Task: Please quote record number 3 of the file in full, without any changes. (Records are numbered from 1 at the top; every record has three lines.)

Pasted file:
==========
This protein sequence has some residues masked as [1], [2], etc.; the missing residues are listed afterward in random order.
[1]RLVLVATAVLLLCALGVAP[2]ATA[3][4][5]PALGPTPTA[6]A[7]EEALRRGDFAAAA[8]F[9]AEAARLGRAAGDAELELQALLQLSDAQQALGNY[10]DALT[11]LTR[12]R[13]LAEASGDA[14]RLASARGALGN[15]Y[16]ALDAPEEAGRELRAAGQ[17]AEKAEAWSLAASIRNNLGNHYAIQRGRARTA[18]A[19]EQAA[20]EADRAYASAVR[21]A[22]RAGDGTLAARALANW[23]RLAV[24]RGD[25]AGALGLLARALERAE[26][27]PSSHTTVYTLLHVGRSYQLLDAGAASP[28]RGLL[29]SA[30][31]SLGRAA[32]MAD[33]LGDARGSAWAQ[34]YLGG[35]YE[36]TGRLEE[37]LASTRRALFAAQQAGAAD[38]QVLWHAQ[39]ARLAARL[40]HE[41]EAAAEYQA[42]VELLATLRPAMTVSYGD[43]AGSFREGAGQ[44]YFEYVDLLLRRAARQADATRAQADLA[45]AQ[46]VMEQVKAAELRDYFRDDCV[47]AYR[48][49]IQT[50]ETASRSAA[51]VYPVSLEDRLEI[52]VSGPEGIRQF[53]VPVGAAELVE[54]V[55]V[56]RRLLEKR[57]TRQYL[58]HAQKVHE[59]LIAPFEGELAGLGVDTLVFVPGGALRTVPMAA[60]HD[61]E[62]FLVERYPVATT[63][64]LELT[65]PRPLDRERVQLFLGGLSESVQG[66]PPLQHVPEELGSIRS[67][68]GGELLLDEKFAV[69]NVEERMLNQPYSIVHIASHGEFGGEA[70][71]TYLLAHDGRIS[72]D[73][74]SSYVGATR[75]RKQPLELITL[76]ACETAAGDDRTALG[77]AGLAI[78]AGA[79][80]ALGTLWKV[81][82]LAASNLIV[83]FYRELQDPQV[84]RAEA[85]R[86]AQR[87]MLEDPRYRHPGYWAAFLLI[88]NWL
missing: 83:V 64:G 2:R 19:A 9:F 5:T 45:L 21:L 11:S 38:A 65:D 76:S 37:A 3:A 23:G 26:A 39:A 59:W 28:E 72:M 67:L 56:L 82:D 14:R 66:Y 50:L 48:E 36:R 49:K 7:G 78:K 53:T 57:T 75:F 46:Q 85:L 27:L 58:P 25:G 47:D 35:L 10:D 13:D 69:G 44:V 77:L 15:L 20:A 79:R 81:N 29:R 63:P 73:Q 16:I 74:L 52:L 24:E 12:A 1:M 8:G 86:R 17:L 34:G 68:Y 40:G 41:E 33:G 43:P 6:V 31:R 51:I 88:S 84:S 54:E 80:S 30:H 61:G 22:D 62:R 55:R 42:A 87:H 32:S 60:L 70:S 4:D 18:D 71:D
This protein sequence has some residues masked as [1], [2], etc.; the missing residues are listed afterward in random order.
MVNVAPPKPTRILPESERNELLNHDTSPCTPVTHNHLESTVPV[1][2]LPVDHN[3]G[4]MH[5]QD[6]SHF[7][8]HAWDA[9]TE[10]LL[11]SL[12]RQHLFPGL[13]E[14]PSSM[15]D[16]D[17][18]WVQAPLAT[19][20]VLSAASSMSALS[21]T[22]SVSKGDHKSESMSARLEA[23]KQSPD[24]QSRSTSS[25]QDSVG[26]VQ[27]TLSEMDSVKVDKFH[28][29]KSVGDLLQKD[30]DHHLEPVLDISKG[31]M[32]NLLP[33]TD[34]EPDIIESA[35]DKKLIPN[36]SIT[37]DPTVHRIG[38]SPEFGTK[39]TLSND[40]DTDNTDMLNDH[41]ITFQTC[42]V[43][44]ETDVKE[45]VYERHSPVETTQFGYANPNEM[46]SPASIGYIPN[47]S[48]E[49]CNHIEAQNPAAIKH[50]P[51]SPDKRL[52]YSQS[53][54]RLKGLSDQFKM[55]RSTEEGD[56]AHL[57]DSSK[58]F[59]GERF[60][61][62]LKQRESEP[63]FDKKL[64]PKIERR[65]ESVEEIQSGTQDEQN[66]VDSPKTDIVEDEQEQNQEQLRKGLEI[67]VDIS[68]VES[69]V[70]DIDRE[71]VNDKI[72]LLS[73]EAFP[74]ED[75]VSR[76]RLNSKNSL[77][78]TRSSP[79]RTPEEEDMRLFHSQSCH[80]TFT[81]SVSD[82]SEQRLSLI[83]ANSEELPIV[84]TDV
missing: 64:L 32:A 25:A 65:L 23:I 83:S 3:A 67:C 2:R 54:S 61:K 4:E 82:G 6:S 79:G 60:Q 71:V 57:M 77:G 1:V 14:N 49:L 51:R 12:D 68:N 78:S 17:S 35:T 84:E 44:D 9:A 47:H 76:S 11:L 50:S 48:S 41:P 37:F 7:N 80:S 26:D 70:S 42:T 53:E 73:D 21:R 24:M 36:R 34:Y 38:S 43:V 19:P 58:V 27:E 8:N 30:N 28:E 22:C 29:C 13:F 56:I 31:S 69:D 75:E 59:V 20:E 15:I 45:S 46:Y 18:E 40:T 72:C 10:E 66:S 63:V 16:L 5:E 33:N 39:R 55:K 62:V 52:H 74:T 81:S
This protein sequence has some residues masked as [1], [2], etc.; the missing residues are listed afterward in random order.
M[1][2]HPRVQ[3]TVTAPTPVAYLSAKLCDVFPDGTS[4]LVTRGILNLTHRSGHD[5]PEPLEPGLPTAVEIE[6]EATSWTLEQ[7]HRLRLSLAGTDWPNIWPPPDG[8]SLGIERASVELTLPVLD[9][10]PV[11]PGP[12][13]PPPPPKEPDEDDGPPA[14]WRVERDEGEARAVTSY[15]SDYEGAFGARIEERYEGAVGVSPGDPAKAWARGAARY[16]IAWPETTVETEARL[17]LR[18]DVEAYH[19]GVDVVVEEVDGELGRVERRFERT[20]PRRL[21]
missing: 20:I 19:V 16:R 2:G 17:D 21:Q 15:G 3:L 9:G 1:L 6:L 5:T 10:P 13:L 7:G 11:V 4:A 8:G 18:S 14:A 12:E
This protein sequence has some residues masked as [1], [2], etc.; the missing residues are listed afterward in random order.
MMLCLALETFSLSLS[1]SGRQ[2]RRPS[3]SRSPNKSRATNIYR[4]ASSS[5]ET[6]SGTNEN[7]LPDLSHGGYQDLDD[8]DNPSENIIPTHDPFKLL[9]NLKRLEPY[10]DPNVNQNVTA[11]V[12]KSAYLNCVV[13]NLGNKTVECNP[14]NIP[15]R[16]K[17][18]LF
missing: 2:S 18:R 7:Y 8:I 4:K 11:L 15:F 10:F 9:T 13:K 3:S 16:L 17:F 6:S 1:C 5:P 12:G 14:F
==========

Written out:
This protein sequence has some residues masked as [1], [2], etc.; the missing residues are listed afterward in random order.
M[1][2]HPRVQ[3]TVTAPTPVAYLSAKLCDVFPDGTS[4]LVTRGILNLTHRSGHD[5]PEPLEPGLPTAVEIE[6]EATSWTLEQ[7]HRLRLSLAGTDWPNIWPPPDG[8]SLGIERASVELTLPVLD[9][10]PV[11]PGP[12][13]PPPPPKEPDEDDGPPA[14]WRVERDEGEARAVTSY[15]SDYEGAFGARIEERYEGAVGVSPGDPAKAWARGAARY[16]IAWPETTVETEARL[17]LR[18]DVEAYH[19]GVDVVVEEVDGELGRVERRFERT[20]PRRL[21]
missing: 20:I 19:V 16:R 2:G 17:D 21:Q 15:G 3:L 9:G 1:L 6:L 5:T 10:P 13:L 7:G 11:V 4:A 8:G 18:S 14:A 12:E